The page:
A Letter to a Life Insurance Company

The following is a letter I want to send to a life insurance company regarding their service.  Identities are anonymous to avoid complications. 

Dear Chief Executive Officer of Life Insurance Company,

I received your letter dated August 25, 2020 which arrived February 16, 2021.  Your letter stated that you did not receive payment for past due premiums for my life insurance policy.  Thus, you are notifying me that you have classified my unpaid premiums as a “Premium Loan” and that I owe the balance of PhP 7,415.45 ($USD 148.31) as of June 23, 2020. 

You also notified me that the Premium Loan will be charged an interest rate per annum of 9.00%.  You urge me to repay the loan at the soonest time to ensure I will enjoy the benefits of my policy.

In response, please be informed that the latest billing statement you sent me (dated June 21, 2020) says I have zero balance to pay.  The billing statement said the dividends I had earned from my policy paid for my past due premiums.

I ask, therefore, what do I owe your company?  Do I owe PhP 7,415.45 for a “Premium Loan” because you said I haven’t been paying my premiums or do I owe nothing because your latest billing statement says zero balance to pay?

I showed the two (2) letters to one of your agents who is a friend of mine and he said I should call your hotline or visit one of your offices. 

Rather than risk getting a CoVid virus infection going to one of your crowded offices, I called your hotline.  The very nice call centre agent at the other end of the line said I owed your company for the Premium Loan because I didn’t pay my premiums in 2019.  I asked about the billing statement of June 2020 and he just reiterated that I owe your company money. 

Fine, I said.  I won’t argue.  Please tell me how much I owe, I asked the agent.  The call centre agent said he will email me an updated statement in one week. 

I didn’t get an email.  I called again two weeks later. 

Another very nice call centre agent answered and he said I owed PhP 12,164.27 ($USD 253.42) for three missed premium payments.  I should pay it right away so there’ll be no more interest charges, he added. 

Even though I never received the billing statements, the very nice agent said I was just as responsible to know how much I owe as much as the insurance company was in sending me bills.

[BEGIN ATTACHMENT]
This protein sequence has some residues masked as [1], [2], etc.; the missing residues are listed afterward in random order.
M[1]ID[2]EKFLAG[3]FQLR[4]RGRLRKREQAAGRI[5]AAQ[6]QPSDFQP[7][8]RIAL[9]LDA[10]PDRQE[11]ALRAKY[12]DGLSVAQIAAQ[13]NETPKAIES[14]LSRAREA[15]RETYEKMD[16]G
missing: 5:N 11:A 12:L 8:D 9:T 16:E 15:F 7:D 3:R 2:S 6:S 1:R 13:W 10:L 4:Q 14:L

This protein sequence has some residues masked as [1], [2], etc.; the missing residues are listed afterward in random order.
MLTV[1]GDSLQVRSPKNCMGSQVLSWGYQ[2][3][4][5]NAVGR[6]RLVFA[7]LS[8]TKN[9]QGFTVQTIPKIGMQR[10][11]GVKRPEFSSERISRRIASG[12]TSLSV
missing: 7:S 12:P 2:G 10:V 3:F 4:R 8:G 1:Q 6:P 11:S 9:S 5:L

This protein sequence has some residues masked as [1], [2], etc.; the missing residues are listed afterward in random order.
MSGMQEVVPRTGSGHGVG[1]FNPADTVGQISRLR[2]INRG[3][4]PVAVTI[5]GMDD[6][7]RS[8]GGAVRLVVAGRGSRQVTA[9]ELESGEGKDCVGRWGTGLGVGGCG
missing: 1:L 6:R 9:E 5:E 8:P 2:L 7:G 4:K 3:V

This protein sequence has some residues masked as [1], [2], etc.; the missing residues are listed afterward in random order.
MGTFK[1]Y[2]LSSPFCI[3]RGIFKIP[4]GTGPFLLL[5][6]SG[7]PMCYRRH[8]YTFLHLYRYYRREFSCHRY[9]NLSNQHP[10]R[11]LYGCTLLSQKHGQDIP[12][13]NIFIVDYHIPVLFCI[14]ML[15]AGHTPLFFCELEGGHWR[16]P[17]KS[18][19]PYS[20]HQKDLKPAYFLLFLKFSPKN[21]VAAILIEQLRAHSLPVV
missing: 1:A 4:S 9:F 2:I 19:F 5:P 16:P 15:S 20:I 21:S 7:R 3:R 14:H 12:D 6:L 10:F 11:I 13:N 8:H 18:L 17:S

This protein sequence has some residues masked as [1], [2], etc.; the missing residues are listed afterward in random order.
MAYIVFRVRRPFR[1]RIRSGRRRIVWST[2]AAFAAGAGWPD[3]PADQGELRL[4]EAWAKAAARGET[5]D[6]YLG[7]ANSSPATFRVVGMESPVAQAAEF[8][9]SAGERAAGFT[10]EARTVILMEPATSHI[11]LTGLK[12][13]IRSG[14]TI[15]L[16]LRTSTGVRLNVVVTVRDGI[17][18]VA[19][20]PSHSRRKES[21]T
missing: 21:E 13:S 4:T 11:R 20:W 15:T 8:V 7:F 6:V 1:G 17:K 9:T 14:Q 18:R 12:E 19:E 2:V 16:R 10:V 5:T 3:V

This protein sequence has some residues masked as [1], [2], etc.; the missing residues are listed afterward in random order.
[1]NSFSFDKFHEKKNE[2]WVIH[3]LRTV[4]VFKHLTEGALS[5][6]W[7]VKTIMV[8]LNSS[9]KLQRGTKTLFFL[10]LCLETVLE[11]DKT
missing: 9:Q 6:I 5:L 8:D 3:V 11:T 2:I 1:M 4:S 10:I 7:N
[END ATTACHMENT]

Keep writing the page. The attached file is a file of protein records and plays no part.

I decided not to think about that very confusing statement.  Instead, I went online and immediately paid the bill. Never mind that the amount owed was much higher than what the letter dated August 25, 2020 said. 

To put it bluntly, your company is a mess.  Well, at least, it’s a mess for life insurance policy holders like me. 

I’ve had my life insurance policy from your company since 1998.  When I receive your bills, I pay immediately whatever amount is due.  I’ve paid religiously but only didn’t when your bill said I owed nothing. 

Your latest bill dated June 21, 2020 said I owed nothing.  Therefore, I didn’t pay. 

It reflects badly on your company when it says I haven’t been paying my premiums and that I have to pay an interest of 9.00% for the unpaid balance while your billing statement says I don’t owe anything. 

Your letter said I should repay the loan to continue enjoying the benefits.  What benefits are you talking about?  Please note that for me to enjoy my life insurance benefits in full, I would have to die or wait till the policy’s Termination Date, which is sometime in 2062, or a few months before my 100th birthday.  Unless technology by that time succeeds in extending my life span, I doubt I would be able to enjoy any of my life insurance’s benefits whatsoever either in this life or in the after-life. 

When I started the life insurance policy, your agent assured me that I will not have to pay for premiums after 10 years.  Your company would invest my premiums and the dividends from my life insurance investment would pay for future premiums due. 

It therefore came as a surprise that after a few years, your company’s then chairman and CEO wrote that you will be unable to meet that promise because of lower earnings from your company’s investments.  Your agent then told me it was in the fine print of the policy that your company can rescind that promise and that I have to continue paying premiums.  Too bad for me, in other words.